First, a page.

This project took a LONG time to complete. Way longer than it should have. I experimented with a few new techniques, a few new materials, and I was never really sure where the design was going. All in all I'd say I have mixed feelings about the outcome. It started when a friend of mine, we'll call him "Eric" (because that's his name, -duh), left his Dungeons and Dragons 3.5 edition Dungeon Master's Guide at my house after a game session. Before I could return it to him, the book got dropped and the spine cracked. I promised to fix it for him, though he didn't really care. He would have just replaced it. That's the kind of guy he is. It took me almost a year to make good on that promise!

For those of you who are not familiar with it, here is what the D&D 3.5 DMG looks like. The cover image evokes the feeling of a 3D sculpture, and that's what I wanted to do with this re-cover. I envisioned a multi-layered design with ridges, baubles, and thin strips of riveted metal trim. That is not quite what I ended up with.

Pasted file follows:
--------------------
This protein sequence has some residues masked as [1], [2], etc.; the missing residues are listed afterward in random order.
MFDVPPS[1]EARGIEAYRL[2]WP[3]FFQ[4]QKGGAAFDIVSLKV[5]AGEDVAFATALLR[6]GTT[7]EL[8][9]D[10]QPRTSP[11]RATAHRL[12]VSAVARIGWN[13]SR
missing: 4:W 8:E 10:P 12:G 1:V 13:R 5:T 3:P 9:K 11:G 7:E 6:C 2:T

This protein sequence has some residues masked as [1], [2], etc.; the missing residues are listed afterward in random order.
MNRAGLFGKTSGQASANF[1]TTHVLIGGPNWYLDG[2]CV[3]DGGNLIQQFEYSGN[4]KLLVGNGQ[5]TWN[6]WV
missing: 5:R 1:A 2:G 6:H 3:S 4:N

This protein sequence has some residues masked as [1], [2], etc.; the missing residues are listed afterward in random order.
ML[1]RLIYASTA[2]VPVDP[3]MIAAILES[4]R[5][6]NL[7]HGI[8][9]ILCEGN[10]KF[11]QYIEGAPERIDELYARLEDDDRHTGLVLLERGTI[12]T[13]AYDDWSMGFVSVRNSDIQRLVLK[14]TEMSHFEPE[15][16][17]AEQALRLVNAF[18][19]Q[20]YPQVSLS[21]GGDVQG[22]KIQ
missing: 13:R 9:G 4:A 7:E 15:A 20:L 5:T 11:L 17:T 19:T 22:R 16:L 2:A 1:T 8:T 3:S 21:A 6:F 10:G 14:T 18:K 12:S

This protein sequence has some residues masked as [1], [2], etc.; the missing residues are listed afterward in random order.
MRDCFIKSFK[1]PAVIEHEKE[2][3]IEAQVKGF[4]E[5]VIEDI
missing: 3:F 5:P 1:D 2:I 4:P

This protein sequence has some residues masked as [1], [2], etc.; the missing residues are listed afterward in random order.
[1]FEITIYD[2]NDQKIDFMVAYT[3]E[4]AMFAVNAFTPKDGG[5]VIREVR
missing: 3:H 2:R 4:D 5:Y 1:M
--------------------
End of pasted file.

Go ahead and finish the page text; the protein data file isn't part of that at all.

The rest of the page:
To begin, I started sketching out some designs on butcher paper at 1:1 scale. I had no idea where I was going with it. I just sketched as the spirit moved me. One thing I knew I would need for sure were titles. So I started with those, figuring I could design the rest around them.
 Then I sketched a framework around the title elements. What I ended up with was a sort of art deco style applique.
 I glued the original sketch to some chipboard and cut it out with a hobby knife.
 Then I got around to fixing the broken spine with some tyvek. As with many modern RPG books, there was no mull in this book. It relied entirely on the strength of the end paper and the varnished paper covering material to hold the boards to the spine. As pretty as varnished paper can be, I think it makes a lousy covering material, and even more lousy text block pages. It is brittle and cracks and tears easily. It was the varnished  paper covering material that cracked and split when the book was dropped.